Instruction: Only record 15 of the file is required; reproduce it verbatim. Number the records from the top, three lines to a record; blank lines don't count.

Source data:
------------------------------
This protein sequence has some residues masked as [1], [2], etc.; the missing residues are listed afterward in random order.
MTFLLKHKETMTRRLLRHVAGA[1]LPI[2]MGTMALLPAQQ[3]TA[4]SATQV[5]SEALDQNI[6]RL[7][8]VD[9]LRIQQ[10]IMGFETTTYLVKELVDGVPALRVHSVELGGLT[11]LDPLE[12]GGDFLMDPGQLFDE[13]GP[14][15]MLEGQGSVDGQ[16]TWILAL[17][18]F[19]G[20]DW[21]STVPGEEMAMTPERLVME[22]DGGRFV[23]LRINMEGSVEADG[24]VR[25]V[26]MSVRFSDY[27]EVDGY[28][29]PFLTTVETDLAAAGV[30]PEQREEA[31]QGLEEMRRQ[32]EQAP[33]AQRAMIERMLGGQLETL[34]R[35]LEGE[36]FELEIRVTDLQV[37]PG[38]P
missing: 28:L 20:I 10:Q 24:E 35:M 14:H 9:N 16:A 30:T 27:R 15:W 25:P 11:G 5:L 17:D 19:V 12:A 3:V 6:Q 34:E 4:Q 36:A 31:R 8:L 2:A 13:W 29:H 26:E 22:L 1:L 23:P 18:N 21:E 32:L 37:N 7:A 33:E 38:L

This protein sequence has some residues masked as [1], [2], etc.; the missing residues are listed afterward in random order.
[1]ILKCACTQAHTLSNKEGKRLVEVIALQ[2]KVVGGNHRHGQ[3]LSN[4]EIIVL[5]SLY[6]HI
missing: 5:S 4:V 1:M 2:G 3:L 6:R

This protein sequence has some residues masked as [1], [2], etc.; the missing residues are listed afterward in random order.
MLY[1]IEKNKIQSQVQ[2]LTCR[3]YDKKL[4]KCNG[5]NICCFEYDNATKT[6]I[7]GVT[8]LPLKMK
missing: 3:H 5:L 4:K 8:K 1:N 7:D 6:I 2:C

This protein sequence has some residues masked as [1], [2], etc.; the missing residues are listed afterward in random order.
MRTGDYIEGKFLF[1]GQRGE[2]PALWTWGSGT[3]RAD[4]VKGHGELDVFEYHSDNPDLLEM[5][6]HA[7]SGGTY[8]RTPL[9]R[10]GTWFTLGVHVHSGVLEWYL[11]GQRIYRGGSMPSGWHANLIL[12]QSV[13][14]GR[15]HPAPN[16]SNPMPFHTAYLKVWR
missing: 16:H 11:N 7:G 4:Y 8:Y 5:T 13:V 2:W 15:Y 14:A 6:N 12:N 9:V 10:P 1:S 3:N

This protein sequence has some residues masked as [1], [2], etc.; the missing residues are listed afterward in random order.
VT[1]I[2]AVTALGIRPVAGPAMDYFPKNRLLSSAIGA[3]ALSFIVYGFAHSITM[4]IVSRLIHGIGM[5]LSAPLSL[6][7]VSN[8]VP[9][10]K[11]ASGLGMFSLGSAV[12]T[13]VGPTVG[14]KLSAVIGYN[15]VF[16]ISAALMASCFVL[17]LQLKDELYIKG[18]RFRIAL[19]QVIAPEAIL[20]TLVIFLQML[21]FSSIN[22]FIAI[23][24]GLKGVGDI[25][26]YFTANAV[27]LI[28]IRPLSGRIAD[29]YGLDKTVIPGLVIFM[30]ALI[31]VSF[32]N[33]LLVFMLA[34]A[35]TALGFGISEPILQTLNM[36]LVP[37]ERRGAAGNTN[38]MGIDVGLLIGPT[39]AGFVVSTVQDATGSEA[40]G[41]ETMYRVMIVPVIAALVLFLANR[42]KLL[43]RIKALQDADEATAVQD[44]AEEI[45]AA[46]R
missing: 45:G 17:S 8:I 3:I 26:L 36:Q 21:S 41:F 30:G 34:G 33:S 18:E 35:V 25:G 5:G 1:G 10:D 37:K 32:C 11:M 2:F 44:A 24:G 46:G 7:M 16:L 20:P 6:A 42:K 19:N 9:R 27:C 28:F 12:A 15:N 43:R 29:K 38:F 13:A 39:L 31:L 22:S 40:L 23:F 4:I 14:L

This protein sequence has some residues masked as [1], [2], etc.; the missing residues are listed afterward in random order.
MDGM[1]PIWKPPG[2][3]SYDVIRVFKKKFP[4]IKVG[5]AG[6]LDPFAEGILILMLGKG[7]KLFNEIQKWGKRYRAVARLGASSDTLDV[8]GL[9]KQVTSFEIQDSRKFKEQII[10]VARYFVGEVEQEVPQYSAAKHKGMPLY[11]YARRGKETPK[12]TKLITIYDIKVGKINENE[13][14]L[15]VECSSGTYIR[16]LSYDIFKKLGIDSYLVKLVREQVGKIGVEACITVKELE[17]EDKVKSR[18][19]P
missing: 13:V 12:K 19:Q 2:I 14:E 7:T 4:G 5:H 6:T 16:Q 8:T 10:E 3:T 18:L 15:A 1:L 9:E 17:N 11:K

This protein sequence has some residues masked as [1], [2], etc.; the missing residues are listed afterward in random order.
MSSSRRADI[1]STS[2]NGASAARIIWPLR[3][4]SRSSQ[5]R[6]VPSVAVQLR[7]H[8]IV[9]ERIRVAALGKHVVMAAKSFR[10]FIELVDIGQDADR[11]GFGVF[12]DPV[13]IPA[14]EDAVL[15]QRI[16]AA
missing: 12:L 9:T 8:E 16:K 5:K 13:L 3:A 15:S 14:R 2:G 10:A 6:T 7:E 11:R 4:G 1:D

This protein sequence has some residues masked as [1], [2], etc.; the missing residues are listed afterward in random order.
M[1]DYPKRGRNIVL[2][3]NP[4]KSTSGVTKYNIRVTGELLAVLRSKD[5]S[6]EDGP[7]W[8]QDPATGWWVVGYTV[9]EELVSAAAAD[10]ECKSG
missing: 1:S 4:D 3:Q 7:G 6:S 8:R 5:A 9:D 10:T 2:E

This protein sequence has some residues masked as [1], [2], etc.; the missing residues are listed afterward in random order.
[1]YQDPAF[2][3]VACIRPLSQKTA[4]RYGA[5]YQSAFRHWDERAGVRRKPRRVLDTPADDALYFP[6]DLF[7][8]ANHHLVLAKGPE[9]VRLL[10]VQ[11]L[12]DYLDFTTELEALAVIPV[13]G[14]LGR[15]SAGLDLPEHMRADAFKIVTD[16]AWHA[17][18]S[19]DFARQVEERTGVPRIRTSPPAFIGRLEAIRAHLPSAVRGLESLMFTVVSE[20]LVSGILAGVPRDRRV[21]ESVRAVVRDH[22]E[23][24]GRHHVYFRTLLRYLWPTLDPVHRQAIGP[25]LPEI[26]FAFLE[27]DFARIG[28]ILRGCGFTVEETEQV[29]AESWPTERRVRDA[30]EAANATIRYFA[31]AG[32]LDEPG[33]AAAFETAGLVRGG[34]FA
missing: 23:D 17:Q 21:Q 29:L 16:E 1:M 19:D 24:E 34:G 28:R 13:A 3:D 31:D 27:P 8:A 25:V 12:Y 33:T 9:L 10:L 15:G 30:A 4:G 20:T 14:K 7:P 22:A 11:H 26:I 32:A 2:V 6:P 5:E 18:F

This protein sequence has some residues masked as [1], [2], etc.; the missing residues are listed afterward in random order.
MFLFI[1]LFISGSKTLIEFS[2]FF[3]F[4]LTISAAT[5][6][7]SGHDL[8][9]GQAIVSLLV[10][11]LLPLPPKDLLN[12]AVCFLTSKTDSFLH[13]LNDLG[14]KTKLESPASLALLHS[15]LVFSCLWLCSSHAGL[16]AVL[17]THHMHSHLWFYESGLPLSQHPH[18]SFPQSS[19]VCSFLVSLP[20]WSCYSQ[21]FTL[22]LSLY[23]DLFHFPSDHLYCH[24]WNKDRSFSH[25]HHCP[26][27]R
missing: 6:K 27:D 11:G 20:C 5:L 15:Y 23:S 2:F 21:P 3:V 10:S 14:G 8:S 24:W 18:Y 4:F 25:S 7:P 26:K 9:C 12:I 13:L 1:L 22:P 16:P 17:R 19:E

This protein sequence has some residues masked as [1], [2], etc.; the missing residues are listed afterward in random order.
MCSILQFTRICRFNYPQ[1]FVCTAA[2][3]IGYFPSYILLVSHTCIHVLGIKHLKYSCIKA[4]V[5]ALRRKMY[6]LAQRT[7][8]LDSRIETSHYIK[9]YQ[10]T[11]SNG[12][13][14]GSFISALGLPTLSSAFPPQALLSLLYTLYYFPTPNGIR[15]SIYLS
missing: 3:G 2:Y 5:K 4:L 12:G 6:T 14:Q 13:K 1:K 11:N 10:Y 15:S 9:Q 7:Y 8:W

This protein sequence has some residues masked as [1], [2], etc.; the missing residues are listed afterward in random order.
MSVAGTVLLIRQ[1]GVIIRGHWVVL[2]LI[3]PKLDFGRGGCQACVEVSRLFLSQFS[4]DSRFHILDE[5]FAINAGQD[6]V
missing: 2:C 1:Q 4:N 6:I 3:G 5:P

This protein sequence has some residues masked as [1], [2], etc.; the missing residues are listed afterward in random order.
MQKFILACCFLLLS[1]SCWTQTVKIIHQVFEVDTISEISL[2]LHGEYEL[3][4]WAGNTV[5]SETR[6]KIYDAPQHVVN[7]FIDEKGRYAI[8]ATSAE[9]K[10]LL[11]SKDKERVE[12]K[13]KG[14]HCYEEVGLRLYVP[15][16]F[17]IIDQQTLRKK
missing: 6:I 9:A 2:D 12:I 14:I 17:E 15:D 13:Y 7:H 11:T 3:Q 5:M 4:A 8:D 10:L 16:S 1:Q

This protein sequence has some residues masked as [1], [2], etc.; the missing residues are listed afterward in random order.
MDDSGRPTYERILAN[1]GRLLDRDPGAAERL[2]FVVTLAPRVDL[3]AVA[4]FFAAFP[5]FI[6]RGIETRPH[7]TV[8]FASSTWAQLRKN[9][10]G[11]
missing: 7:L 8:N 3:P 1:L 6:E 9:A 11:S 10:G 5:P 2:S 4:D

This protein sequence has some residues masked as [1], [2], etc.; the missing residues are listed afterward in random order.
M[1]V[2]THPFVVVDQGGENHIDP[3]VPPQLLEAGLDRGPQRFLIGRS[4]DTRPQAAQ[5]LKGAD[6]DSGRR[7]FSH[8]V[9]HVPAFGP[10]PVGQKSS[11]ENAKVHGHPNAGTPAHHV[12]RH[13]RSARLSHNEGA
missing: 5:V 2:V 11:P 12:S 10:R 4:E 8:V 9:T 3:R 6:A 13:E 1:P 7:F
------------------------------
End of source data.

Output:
This protein sequence has some residues masked as [1], [2], etc.; the missing residues are listed afterward in random order.
M[1]V[2]THPFVVVDQGGENHIDP[3]VPPQLLEAGLDRGPQRFLIGRS[4]DTRPQAAQ[5]LKGAD[6]DSGRR[7]FSH[8]V[9]HVPAFGP[10]PVGQKSS[11]ENAKVHGHPNAGTPAHHV[12]RH[13]RSARLSHNEGA
missing: 5:V 2:V 11:P 12:S 10:R 4:E 8:V 9:T 3:R 6:A 13:E 1:P 7:F